Sinking of AABW near Antarctica supplies about half of the deep and abyssal waters in the global ocean (Orsi et al., 1999). AABW spreads northward as part of the global overturning circulation and ventilates the bottom-most portions of much of the ocean. Observed widespread warming of AABW in recent decades (Section 3.5.4) implies a con- comitant reduction in its northward spread. Reductions of 1 to 4 Sv in northward transports of AABW across 24°N have been estimated by geostrophic calculations using repeat oceanographic section data between 1981 and 2010 in the North Atlantic Ocean (Johnson et al., 2008b; Frajka-Williams et al., 2011) and between 1985 and 2005 in the North Pacific (Kouketsu et al., 2009). A global full-depth ocean data assimilation study shows a reduction of northward AABW flow across 35°S of >2 Sv in the South Pacific starting around 1985 and >1 Sv in the western South Atlantic since around 1975 (Kouketsu et al., 2011). This reduction is consistent with the contraction in volume of AABW (Purkey and Johnson, 2012) discussed in Section 3.5.4.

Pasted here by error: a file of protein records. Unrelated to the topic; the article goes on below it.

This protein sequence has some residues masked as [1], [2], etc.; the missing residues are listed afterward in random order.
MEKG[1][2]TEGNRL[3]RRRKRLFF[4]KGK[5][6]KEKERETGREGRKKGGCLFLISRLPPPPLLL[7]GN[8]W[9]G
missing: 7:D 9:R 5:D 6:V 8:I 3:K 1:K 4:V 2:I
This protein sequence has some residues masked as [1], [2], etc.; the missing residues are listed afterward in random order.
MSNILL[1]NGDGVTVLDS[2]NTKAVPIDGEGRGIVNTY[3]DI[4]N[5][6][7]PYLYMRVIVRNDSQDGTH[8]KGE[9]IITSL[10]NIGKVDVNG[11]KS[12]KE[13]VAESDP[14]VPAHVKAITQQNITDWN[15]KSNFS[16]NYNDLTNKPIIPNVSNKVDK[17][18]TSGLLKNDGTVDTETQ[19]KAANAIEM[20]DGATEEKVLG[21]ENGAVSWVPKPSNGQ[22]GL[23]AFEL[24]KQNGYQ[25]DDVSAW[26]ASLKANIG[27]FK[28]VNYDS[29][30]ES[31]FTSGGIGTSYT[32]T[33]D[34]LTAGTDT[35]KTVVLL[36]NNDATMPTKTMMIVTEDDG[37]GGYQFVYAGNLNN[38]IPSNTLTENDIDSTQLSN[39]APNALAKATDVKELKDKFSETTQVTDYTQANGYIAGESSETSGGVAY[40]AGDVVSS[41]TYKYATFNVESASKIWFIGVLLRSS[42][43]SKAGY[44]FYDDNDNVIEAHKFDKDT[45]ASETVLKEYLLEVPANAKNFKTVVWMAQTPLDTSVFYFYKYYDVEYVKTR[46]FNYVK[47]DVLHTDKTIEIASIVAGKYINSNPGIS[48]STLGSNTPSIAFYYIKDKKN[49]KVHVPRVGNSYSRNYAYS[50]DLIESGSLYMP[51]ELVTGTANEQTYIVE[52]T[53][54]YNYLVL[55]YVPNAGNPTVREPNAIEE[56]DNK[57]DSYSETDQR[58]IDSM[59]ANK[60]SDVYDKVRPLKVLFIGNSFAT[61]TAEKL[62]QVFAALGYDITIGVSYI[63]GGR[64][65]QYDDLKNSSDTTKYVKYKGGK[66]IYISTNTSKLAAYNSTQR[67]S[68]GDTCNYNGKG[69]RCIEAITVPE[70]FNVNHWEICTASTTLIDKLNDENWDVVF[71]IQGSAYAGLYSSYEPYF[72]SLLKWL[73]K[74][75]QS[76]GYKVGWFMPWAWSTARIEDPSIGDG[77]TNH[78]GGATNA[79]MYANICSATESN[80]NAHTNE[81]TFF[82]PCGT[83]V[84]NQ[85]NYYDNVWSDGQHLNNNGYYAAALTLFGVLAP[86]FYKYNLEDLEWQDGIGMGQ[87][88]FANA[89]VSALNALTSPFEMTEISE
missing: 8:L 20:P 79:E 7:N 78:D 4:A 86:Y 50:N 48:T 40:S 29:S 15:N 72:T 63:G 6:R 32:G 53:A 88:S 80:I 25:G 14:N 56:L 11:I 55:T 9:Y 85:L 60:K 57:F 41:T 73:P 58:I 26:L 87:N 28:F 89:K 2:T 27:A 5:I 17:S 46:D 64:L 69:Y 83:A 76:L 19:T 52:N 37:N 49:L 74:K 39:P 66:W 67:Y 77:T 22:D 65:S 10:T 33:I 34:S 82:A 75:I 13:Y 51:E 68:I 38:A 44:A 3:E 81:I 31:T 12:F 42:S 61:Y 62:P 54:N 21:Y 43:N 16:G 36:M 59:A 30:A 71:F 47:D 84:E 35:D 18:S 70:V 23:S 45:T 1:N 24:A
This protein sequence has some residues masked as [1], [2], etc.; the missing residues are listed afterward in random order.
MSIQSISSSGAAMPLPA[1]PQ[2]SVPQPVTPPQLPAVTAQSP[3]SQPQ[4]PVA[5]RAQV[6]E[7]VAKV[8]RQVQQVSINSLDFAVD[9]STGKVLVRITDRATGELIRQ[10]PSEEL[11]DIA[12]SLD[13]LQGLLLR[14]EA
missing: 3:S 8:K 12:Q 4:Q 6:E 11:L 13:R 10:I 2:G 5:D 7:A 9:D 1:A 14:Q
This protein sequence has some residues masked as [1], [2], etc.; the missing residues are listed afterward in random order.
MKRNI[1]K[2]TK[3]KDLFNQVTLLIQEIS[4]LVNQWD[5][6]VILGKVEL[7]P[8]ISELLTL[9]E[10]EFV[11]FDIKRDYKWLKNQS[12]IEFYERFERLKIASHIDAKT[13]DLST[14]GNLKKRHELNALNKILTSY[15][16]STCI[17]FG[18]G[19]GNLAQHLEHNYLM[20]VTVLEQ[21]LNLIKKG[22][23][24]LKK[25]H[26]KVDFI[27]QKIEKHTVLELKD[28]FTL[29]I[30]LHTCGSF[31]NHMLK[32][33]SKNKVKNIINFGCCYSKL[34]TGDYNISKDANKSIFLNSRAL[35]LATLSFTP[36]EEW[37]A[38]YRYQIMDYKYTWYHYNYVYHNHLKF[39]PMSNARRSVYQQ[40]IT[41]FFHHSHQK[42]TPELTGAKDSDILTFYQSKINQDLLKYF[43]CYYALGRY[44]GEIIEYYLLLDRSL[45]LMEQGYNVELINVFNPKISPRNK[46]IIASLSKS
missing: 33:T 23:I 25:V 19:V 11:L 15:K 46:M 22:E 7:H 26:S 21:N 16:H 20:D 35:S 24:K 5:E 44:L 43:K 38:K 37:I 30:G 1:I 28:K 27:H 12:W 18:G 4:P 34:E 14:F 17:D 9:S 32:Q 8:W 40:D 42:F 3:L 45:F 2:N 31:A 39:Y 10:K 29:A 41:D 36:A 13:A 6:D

Several model studies have suggested that changes in wind stress over the Southern Ocean (Section 3.4) may drive a change in the Southern Ocean overturning circulation (e.g., Le Quéré et al., 2007). A recent analysis of changes in chlorofluorocarbon (CFC) concentrations in the Southern Ocean supports the idea that the overturning cell formed by upwelling of deep water and sinking of intermediate waters has slowed, but does not quantify the change in transport (Waugh et al., 2013).

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